That's really important for quality product. How often do you run into an issue with somebody that you cannot find a solution or to a new product that takes a crazy amount of time to figure out, like, it's a super edge case.

Yeah. And do you have a story you could... Sure. Those are the tough ones. Yeah. The easy ones are like, oh, you just need to disable this setting. Or here's the link to the docs. Unfortunately, for me, the majority of the support request

are relatively straightforward. I can address them in a couple of minutes, or there's some back and forth getting information. But it is those kind of edge case support requests that are very time consuming that kind of cause some worry

because I think like the car that doesn't start, like, did I do something wrong? Is there some big issue or not big? But is there some bug hiding in my code base that only crops up in these certain situations

and also known as an edge case bug? And yes, those come up not that frequently, but there was one not too long ago actually. And it just took a lot of looking and a lot of trial and error. It was only happening in one specific environment on Amazon AWS, which I tend to avoid.

I think we all do. Yeah, it's over complex. So it was not reproducible locally. It was not reproducible. I couldn't reproduce it on any kind of server that I tried. And we have a lot of back and forth

because site was already in production. It's happening in the production server. So it's, you know, it's. And all of the entire scenario just made everything difficult to troubleshoot simply because it was not reproducible.

Once an issue is reproducible locally, I can run a bunch of tests. I can use step debugging to step through the code. I can try things out very quickly. But in this case, it was like, make a change, ask the person who submitted the support request

to test it. I guess they were testing and staging. But it was a... mirror, the production server. So all of this just took a long time. And it felt like, I think it took us about two weeks, two and a half weeks, maybe in total,

to troubleshoot that earned. That's challenging, yeah. Because it's always at the back of my mind. Is this some big issue? Why can't I figure this out? In the end, it happened to be this unique scenario

where it had to do with the environment, but it also had like, there was a combination of three different settings that had to be in a specific configuration. And it it turned out to be a bug so sounds really difficult to troubleshoot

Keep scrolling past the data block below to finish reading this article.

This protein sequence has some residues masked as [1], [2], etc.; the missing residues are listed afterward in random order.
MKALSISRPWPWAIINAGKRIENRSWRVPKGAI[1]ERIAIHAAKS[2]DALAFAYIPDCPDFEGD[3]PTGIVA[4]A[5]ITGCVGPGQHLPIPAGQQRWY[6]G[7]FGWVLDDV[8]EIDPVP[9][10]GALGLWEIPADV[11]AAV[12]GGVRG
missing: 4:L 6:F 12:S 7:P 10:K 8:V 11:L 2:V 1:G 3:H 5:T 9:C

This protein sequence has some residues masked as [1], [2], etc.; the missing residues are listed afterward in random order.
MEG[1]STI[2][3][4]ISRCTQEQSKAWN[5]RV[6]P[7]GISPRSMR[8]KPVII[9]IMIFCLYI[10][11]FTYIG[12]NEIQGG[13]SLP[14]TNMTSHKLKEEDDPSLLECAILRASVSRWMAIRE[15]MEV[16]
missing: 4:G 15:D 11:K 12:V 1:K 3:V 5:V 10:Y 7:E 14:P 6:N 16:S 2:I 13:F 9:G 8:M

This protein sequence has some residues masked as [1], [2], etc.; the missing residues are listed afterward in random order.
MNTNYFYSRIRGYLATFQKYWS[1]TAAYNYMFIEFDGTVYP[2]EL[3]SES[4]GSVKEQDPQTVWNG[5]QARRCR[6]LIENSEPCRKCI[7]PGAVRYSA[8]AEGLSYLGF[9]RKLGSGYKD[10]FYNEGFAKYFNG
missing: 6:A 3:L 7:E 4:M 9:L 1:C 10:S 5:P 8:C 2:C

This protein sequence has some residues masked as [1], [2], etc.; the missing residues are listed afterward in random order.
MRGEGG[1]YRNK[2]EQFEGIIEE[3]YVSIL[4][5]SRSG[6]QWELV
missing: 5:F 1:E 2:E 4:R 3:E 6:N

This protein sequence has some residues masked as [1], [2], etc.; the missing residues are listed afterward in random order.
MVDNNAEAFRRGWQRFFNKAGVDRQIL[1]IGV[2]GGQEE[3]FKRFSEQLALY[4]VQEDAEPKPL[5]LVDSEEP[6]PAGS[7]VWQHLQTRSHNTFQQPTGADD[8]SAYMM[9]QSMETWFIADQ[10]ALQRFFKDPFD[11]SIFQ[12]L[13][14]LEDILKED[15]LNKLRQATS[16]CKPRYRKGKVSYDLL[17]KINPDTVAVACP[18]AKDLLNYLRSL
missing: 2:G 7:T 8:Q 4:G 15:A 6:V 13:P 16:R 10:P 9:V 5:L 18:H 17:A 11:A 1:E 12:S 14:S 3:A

Yeah, and there's always the question there like is it an issue with the plug-in or is it an environment issue? Environmental issue that I have no control over well it's so often those those Production environments are nothing but a black box

like Oftentimes as developers we don't even have access to it because we've got like all of these auto deploys that happen now So it's just kind of like a day You know, hopefully it works out and if not, I'm gonna have to figure out some magic

Right. It is a black box. You're right because we can't really look inside it, especially when it's, you know, this virtual server that's posted on in the clouds more. But yeah, it was a bit stress-inducing because I don't know if it has to do with my code or the environment.

And therefore, I can't really put up raise my hands and walk away, right? I need to kind of figure out because it could be an issue with the plugin. In this case, it turned out to be... And I'm grateful that the person worked with me for those two weeks or so and to get to

the bottom of it. And now, you know, now it's solved and now it's documented. So hopefully if it comes up again, we know how to address it. Yeah. I'm sure that they appreciate the effort that you put in.

It must have been frustrating for both you and the support, the person who put the support requests in. Yeah, for sure. And I know that they, for example, had to their development agency. So they had their clients telling them, hey, this is not.

working and they were the middle person and they were communicating what's mean. Fortunately, they're very good developers so they were able to work together with me and to kind of get to the bottom of it. But they had pressure from their clients which I completely understand.

So yeah, fortunately we got through it but those those edge case bugs are tricky and likely stress to me. Awesome. Thank you Ben for coming out and talking to us again about support tickets and how everybody can work together.

to get any issues figured out. Thank you, it's been fun. Yes, Ben, thank you. You're a friend of the show. Come back again. You'll be our first triple guest. Yes. And I'm glad to. The website 101 podcast is hosted by me, Amanda Lutz.

You can also find me online at And by me, Mike Mela, find me online at or on socials at Mike Mela. I'm Sean Smith, your co-host. You can find me online at my website,

Have a question for Sean, Mike, and Amanda? Send us an email.